Scientist and cosmologist Carl Sagan said, “If we've been bamboozled long enough, we tend to reject any evidence of the bamboozle. We're no longer interested in finding out the truth. The bamboozle has captured us.” Chuck Avery confronts one of the most significant and effective bamboozles in centuries of American history. By making current photographs of sites of conflict between workers and owners, labor and big money, Avery exposes touchpoints from the suppressed, manipulated, and mostly forgotten history of unionism. Refusing to be bamboozled, he says, “These days especially I want to unearth buried truths and question false mythologies. Post-truth can only be fought with facts and information. So here I am, practicing my version of documentary landscape. My cameras might not be the loudest voices, but they have plenty to say.“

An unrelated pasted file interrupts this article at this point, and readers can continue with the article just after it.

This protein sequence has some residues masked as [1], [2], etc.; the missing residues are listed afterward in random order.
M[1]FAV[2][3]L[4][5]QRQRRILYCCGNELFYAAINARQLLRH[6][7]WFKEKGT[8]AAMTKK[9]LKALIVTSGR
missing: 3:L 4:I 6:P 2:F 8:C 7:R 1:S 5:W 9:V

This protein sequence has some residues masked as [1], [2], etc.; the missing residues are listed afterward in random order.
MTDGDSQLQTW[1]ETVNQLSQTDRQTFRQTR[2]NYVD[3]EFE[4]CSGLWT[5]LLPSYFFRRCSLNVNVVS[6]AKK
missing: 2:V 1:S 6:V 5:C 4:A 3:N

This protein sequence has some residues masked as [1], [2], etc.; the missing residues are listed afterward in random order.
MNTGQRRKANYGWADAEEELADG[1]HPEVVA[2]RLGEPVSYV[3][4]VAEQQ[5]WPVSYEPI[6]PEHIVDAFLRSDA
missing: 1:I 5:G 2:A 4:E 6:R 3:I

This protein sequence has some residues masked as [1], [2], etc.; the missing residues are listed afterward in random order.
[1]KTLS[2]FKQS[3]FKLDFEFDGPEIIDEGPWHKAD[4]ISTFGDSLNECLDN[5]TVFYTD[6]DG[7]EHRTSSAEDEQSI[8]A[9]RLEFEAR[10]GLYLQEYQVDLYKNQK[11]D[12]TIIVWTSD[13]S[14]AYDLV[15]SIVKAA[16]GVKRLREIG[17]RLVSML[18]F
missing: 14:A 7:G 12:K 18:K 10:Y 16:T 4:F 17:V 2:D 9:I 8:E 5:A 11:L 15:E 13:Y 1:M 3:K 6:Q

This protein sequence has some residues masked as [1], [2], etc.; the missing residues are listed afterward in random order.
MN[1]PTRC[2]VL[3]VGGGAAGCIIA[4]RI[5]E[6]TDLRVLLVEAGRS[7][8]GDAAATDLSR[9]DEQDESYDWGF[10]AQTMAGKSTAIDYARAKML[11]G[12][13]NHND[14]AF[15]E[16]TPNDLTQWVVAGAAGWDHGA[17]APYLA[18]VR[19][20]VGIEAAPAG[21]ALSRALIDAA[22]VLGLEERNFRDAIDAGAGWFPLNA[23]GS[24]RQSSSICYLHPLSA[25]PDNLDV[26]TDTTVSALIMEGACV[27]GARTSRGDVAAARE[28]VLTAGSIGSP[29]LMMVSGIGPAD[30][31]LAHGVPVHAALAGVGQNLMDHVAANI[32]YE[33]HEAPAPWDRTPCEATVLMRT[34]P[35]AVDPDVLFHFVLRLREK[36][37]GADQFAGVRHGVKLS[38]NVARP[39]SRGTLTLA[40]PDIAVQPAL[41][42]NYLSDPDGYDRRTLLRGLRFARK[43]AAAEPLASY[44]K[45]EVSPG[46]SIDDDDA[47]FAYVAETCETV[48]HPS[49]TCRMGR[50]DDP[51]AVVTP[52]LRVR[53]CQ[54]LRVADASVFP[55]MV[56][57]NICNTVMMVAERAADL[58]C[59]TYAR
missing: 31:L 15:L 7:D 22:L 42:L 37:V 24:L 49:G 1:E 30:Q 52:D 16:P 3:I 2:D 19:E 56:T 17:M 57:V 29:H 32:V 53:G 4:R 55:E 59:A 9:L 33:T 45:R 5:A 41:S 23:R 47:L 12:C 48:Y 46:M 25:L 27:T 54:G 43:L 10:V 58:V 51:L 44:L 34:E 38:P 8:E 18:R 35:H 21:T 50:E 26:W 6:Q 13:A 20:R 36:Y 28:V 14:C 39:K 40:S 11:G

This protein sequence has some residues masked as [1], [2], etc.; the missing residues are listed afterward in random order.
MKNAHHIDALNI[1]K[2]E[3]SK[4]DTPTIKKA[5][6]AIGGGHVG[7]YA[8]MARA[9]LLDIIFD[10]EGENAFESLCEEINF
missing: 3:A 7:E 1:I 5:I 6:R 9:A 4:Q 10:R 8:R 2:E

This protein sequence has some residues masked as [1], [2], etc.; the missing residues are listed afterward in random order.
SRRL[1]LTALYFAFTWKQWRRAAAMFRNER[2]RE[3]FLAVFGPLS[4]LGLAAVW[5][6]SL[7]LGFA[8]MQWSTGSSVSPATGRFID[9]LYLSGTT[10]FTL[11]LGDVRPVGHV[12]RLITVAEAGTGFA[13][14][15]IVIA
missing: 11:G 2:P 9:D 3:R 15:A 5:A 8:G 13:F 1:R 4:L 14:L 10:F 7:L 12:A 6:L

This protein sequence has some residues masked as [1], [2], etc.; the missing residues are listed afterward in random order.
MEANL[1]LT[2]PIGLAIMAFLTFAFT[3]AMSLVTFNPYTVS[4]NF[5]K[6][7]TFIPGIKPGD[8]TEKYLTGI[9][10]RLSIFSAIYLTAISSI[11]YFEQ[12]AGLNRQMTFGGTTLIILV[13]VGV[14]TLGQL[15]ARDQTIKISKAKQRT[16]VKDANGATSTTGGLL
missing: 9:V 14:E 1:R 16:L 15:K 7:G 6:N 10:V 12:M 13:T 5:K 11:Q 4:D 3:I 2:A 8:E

Like Native American history, labor history has been relentlessly misrepresented and excluded from textbooks and the political conversation. Its exclusion from the history books is part of a pattern of negating any parts of American history that challenge the capitalist, “free-market” system we live in. Looking at what’s happening around the country – book censorship and bans on the teaching of basic historical facts – and having been raised in a family that benefited from union membership, it didn't take me long to decide to look into the public history of labor. So, you could say that it's kind of personal for me.